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What’s in a name?

Many a school established a foundation in the 1970s and 1980s ostensibly for the purpose of fundraising for the school’s benefit but with the helpful side effect of keeping funds off the school’s balance sheet. This in turn maximised the Commonwealth financial assistance received. The funding formula has long since changed and a good number of schools have wound up their foundations and brought their fundraising in-house.

An unintended consequence of this is that bequests made by school supporters in their Wills when the school foundation still existed may fail if the foundation ceases to exist before the supporter dies.

The problems that can arise are well illustrated by a case brought by the executors of a Will made by Duncan in 2011 in which a share of the estate was left to the Avondale College Foundation, an unincorporated association established in 1978 to support and assist Avondale College. The Avondale College Foundation changed its name to the Avondale Foundation in 2004. For various reasons, the Avondale Foundation stopped engaging in any activity from 2009 and was dissolved sometime after Duncan’s death in 2013 but no later than 16 April 2014.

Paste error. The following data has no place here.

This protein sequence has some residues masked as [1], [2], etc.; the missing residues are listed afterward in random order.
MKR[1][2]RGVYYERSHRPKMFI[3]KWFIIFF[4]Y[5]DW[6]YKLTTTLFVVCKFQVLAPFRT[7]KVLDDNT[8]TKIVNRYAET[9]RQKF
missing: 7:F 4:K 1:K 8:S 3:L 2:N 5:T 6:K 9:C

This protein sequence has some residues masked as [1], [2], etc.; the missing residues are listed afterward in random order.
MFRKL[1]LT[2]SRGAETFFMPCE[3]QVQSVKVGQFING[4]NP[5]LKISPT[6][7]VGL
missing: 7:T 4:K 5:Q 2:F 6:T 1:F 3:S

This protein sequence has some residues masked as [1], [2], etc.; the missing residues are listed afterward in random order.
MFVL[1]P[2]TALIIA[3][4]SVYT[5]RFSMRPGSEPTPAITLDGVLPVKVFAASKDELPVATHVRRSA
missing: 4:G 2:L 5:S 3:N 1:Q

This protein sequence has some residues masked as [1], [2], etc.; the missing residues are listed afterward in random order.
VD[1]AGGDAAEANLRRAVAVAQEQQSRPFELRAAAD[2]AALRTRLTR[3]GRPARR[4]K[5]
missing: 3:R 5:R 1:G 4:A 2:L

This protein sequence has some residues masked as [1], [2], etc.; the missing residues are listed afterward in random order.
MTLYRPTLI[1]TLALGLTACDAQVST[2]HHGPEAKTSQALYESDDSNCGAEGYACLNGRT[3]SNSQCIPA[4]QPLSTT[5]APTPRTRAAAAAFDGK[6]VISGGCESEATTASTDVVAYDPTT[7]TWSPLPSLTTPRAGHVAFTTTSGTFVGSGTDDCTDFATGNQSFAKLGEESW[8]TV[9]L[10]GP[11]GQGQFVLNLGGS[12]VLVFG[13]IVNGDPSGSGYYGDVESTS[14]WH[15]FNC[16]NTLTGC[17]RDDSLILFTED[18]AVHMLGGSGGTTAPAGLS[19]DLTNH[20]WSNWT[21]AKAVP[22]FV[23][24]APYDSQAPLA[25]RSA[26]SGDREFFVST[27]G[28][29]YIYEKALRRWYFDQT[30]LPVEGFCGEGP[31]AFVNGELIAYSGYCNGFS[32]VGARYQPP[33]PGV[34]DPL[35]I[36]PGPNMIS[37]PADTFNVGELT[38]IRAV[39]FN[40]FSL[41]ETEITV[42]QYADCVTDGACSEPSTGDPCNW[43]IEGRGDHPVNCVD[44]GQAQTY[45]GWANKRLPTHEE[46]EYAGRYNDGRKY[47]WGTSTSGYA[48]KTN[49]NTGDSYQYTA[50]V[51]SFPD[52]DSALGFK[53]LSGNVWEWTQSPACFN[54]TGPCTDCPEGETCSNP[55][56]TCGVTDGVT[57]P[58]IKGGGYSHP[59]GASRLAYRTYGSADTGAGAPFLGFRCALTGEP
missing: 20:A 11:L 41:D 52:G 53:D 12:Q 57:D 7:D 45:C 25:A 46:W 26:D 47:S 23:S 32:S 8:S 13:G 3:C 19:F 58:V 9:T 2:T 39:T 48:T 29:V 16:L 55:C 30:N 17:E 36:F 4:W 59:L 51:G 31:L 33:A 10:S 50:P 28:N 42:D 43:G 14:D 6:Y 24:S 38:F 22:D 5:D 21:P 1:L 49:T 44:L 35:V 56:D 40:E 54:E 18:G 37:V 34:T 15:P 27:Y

The end result of Supreme Court proceedings was that the reference in the Will to the Avondale College Foundation was found to be a reference to the Avondale Foundation. Although it had been dissolved, the gift, being for a charitable purpose, did not fail. However, the Court had to decide who should receive the gift under what is known as a cy-pres scheme. Fortunately for Avondale College, the Court decided that it should receive the gift.

While the outcome was no doubt consistent with Duncan’s wishes, it took five years after his death to determine the position. The no doubt considerable costs of going to Court were paid out of Duncan’s estate with the result that the many charitable organisations which were the residuary beneficiaries all received less than they should have and much later than if there had been no litigation.

While there is nothing that can be done to guarantee such situations will not arise in relation to your school, the risk can be minimised by regular communication with the school’s supporters alerting them to any changes of name or structure among the school’s entities and asking them to check that the correct names are used in their Wills. For many schools, there is merit in encouraging supporters to make bequests in favour of the school itself and not to any associated entity.

Please contact David Ford or Stephanie McLuckie for help in drafting your bequest brochures or in dealing with the executors of an estate where the school is a potential beneficiary.

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